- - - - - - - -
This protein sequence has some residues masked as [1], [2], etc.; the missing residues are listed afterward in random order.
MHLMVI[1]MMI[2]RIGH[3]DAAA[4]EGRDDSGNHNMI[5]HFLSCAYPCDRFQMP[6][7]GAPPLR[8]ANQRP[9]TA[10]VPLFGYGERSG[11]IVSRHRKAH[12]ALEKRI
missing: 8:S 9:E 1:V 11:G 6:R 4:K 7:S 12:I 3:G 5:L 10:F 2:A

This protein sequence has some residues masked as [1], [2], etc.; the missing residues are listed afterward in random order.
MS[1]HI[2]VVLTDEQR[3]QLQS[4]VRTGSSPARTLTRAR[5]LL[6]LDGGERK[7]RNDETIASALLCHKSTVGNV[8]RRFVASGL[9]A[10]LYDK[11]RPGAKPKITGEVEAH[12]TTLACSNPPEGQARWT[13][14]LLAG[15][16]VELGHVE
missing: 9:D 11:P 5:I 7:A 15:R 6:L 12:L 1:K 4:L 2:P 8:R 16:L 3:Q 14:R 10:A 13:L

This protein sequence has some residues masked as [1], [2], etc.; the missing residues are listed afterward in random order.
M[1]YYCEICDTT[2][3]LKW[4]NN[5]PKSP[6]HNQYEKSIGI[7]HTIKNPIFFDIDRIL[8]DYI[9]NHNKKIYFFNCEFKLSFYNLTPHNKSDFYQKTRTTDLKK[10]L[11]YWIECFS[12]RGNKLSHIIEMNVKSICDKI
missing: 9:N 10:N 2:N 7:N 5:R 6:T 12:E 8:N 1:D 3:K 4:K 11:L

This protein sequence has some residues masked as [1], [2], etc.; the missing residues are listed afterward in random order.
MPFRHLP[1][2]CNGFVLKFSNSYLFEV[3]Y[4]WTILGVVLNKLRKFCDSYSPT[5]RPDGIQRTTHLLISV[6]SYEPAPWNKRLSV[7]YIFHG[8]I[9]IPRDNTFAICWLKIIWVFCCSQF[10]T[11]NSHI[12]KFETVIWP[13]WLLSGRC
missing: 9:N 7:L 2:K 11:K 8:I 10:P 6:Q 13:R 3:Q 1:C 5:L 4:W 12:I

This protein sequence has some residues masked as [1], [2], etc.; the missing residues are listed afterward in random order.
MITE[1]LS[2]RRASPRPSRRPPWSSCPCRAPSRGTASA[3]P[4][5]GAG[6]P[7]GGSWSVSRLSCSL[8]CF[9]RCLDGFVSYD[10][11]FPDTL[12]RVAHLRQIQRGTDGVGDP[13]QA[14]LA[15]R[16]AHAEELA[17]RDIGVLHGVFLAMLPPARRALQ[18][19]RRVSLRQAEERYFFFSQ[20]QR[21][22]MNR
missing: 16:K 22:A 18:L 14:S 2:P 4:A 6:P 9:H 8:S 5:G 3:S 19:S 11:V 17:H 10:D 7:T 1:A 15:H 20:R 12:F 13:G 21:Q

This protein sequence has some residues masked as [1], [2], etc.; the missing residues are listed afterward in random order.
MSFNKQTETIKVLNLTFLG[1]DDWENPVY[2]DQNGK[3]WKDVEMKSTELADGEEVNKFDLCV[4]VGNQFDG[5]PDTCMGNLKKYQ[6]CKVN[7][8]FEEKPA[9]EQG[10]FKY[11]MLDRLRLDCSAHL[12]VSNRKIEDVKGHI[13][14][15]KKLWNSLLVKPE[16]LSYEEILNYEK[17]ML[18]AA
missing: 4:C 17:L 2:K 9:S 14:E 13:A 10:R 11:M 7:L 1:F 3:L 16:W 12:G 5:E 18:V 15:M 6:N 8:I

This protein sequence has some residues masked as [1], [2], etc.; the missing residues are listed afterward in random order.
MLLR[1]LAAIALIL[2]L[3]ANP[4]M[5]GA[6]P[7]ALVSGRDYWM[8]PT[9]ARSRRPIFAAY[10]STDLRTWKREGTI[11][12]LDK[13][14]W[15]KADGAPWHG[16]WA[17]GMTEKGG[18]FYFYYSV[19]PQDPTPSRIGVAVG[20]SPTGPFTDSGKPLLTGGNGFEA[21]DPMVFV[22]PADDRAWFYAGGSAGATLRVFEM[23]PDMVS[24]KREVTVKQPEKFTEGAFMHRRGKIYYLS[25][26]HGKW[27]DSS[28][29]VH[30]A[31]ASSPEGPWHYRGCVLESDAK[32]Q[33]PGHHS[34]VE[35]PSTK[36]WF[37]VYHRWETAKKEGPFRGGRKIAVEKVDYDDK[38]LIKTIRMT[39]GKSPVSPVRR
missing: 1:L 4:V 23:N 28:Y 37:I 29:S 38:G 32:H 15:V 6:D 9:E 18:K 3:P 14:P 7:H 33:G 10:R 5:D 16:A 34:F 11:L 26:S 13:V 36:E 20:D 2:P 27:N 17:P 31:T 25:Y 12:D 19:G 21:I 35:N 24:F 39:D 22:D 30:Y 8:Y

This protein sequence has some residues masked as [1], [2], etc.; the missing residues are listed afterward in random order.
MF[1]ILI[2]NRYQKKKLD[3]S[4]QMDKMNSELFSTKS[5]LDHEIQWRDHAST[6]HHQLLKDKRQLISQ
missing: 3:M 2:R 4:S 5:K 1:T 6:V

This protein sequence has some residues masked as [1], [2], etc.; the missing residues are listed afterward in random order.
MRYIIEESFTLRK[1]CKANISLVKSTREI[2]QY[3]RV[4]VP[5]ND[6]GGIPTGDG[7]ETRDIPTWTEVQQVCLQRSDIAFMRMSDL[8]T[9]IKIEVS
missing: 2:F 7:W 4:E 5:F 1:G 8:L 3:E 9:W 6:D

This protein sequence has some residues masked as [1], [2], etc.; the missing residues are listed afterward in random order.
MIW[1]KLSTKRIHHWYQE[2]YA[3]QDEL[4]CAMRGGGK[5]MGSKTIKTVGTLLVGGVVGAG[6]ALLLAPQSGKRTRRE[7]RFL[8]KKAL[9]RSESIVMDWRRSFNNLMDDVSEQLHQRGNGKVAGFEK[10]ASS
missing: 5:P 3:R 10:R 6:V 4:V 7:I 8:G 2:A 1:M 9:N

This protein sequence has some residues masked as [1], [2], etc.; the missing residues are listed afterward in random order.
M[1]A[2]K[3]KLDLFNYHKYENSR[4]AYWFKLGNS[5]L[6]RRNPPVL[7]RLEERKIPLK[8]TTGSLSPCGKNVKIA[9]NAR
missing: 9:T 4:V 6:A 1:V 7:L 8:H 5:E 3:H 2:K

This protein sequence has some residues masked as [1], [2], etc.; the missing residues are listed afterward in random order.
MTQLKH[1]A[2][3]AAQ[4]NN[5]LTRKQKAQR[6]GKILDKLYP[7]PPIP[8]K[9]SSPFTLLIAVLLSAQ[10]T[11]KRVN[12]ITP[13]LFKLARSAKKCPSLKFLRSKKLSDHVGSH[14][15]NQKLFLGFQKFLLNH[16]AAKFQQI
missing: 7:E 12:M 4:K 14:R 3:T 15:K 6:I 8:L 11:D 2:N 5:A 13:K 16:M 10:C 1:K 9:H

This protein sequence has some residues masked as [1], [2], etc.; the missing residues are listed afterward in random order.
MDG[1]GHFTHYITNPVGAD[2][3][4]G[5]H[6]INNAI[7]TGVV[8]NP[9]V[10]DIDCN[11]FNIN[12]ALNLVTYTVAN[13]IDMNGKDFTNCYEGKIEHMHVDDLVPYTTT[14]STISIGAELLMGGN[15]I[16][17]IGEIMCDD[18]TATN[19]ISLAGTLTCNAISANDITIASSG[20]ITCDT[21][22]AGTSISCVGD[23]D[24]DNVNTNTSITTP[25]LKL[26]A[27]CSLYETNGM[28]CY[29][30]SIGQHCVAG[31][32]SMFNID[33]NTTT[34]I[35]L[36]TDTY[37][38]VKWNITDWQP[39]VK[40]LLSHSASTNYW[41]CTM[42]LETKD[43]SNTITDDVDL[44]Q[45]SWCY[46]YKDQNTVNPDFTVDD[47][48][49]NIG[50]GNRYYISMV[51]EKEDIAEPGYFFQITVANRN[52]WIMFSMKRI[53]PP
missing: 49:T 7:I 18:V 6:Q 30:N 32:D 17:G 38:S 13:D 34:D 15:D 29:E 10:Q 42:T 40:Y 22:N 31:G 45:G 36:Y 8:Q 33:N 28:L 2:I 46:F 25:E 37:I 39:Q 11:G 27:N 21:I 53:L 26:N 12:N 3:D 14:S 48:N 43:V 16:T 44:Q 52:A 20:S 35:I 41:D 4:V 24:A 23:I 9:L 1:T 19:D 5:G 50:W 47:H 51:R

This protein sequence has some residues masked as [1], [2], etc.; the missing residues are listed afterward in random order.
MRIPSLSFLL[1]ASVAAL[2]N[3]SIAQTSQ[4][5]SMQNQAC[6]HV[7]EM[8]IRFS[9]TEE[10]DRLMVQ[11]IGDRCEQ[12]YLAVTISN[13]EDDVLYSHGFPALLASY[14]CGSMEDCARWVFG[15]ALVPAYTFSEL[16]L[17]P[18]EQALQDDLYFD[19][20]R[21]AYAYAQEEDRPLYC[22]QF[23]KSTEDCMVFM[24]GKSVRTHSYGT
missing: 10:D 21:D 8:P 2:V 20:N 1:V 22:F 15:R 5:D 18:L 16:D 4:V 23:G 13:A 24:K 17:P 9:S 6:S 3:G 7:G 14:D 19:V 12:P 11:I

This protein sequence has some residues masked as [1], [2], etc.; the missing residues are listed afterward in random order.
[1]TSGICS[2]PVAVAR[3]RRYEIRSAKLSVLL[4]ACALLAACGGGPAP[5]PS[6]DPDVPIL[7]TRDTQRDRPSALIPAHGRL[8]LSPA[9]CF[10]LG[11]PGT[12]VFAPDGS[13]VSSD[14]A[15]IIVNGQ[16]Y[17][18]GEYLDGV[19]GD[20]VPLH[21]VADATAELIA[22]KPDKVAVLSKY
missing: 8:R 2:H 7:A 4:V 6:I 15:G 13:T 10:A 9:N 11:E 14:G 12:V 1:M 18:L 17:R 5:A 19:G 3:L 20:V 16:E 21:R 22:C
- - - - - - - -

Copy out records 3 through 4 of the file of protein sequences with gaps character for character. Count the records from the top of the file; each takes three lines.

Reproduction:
This protein sequence has some residues masked as [1], [2], etc.; the missing residues are listed afterward in random order.
M[1]YYCEICDTT[2][3]LKW[4]NN[5]PKSP[6]HNQYEKSIGI[7]HTIKNPIFFDIDRIL[8]DYI[9]NHNKKIYFFNCEFKLSFYNLTPHNKSDFYQKTRTTDLKK[10]L[11]YWIECFS[12]RGNKLSHIIEMNVKSICDKI
missing: 9:N 10:N 2:N 7:N 5:R 6:T 12:E 8:N 1:D 3:K 4:K 11:L

This protein sequence has some residues masked as [1], [2], etc.; the missing residues are listed afterward in random order.
MPFRHLP[1][2]CNGFVLKFSNSYLFEV[3]Y[4]WTILGVVLNKLRKFCDSYSPT[5]RPDGIQRTTHLLISV[6]SYEPAPWNKRLSV[7]YIFHG[8]I[9]IPRDNTFAICWLKIIWVFCCSQF[10]T[11]NSHI[12]KFETVIWP[13]WLLSGRC
missing: 9:N 7:L 2:K 11:K 8:I 10:P 6:Q 13:R 3:Q 1:C 5:L 4:W 12:I